federal courts

Knowing When to File for Bankruptcy

Knowing When to File for Bankruptcy

Life doesn’t always go according to plan. You may have needed to take on debt that outgrew your ability to pay it off each month. Now you’re wondering how to get your financial situation back in order.

Knowing When to File for Bankruptcy

Due – Due

Knowing when to file for bankruptcy is a valuable skill for individual consumers and small-business owners. Learn more about it and determine if it’s the best move for your financial needs.

What Is Bankruptcy?

Bankruptcy is a legal process begun by people who have too much debt. They must sign a federal petition that considers their outstanding financial obligations or debts before requesting that their creditors work with them to resolve their debt with any remaining assets.

What Are the Types of Bankruptcy?

People can accrue too much debt as individual consumers or business owners, so numerous types of bankruptcy exist to address those situations. These are the specific chapters outlined in the U.S. bankruptcy code that you may consider if you find yourself unable to repay debts.

Chapter 7: Individual Liquidation

Most people who need to claim straight bankruptcy over personal debt will file under Chapter 7. A federal court appoints a trustee to assist the individual with selling

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3M earplug bankruptcy creates “corrosive” tension with other courts, attorney says

The 3M logo is seen at its global headquarters in Maplewood, Minnesota. REUTERS/Nicholas Pfosi

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(Reuters) – A 3M Co subsidiary on Wednesday criticized the way federal courts have handled 290,000 consolidated lawsuits over allegedly defective earplugs it made for the U.S. military, saying that the “broken” legal system allowed claims to balloon and threatened the company’s ability to settle them.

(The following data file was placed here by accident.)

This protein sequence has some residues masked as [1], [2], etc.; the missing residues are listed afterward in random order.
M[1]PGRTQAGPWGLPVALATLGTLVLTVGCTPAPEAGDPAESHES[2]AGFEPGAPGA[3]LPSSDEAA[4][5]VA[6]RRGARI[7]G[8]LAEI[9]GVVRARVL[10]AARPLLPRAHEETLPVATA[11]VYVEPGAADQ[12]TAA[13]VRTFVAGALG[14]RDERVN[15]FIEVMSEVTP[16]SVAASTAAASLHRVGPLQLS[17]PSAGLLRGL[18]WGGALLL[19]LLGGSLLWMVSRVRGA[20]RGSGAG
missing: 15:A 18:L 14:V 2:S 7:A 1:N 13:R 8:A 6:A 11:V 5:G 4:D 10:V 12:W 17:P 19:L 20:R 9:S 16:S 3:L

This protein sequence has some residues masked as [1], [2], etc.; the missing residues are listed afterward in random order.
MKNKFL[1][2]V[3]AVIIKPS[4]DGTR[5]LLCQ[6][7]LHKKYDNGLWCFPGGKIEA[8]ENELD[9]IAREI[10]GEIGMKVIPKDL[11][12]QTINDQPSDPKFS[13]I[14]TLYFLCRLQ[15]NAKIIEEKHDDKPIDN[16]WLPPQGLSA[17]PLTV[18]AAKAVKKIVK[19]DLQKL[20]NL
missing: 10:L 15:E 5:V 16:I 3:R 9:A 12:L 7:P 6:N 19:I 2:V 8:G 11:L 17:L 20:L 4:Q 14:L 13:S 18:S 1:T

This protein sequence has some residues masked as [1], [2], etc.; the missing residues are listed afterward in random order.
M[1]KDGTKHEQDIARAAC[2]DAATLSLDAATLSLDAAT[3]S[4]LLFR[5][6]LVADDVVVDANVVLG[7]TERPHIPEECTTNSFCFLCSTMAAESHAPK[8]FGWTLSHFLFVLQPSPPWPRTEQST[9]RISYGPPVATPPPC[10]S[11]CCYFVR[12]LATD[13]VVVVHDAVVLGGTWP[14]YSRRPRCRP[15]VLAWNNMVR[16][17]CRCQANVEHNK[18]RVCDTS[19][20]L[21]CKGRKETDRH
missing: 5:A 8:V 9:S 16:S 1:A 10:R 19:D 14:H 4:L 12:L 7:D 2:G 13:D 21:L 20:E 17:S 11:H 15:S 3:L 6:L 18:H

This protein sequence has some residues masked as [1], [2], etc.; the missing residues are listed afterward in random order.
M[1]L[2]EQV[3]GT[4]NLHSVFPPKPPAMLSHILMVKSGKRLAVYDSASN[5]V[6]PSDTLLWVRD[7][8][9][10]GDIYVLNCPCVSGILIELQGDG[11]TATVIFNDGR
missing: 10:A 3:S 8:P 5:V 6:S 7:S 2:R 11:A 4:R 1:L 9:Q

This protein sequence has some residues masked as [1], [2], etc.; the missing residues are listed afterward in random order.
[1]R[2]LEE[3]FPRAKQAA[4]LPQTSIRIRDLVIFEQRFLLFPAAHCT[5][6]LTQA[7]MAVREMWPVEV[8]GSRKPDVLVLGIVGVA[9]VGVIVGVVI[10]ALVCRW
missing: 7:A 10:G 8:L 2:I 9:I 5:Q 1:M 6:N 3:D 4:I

3M subsidiary Aearo Technologies LLC pressed for, but did not get, a court order that would protect its parent company from the lawsuits at its first hearing in U.S. bankruptcy court in Indianapolis. Instead, it reached a more limited agreement with plaintiffs to pause work for three weeks, interrupting witness depositions and expert reports scheduled in the lawsuits, which have been consolidated in the largest-ever multidistrict litigation (MDL) in U.S. court.

Plaintiffs sued Aearo and 3M over the company’s Combat Arms Earplugs version 2 (CAEv2), claiming they are defective and damaged their hearing. The cases ballooned to a peak of more than 290,000 last year and now account for nearly one-third of all cases pending in all federal courts, according to a court filing.

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Mary Mancusi wins 2022 Smith-Doheny Legal Ethics Writing Competition | News | The Law School

Mary Mancusi wins 2022 Smith-Doheny Legal Ethics Writing Competition | News | The Law School

Mary Mancusi wins 2022 Smith-Doheny Legal Ethics Writing Competition | News | The Law School

Notre Dame Law School’s Program on Ethics, Compliance & Inclusion has announced that rising third-year student Marilyn “Mary” Mancusi is the winner of the 2022 Smith-Doheny Legal Ethics Writing Competition.

Mancusi’s paper, “Attorneys, E-Discovery, and the Case for 37(g),” addresses the concern that federal courts do not have a reliable and uniform system that allows them to impose sanctions on attorneys who violate e-discovery obligations.

Addressing the fact that much more evidence and information is now found through various electronic forms, and that attorneys play such a major role in the discovery process, Mancusi’s paper proposes a new rule be added to the Federal Rules of Civil Procedure. The rule defines a uniform, reliable system for federal courts to impose sanctions on attorneys who participate in e-discovery misconduct. 

Her paper also discusses the rise of e-discovery as digital technology became more prevalent, the ethical and common-law expectations that attorneys currently have in e-discovery, and the ways that federal courts have previously sanctioned attorneys for their role in e-discovery abuse.

Professor Veronica Root Martinez, director of the Law School’s Program on Ethics, Compliance & Inclusion, said, “Mary’s submission stood out for its timely topic, analytical rigor, and reasoned proposal. I am

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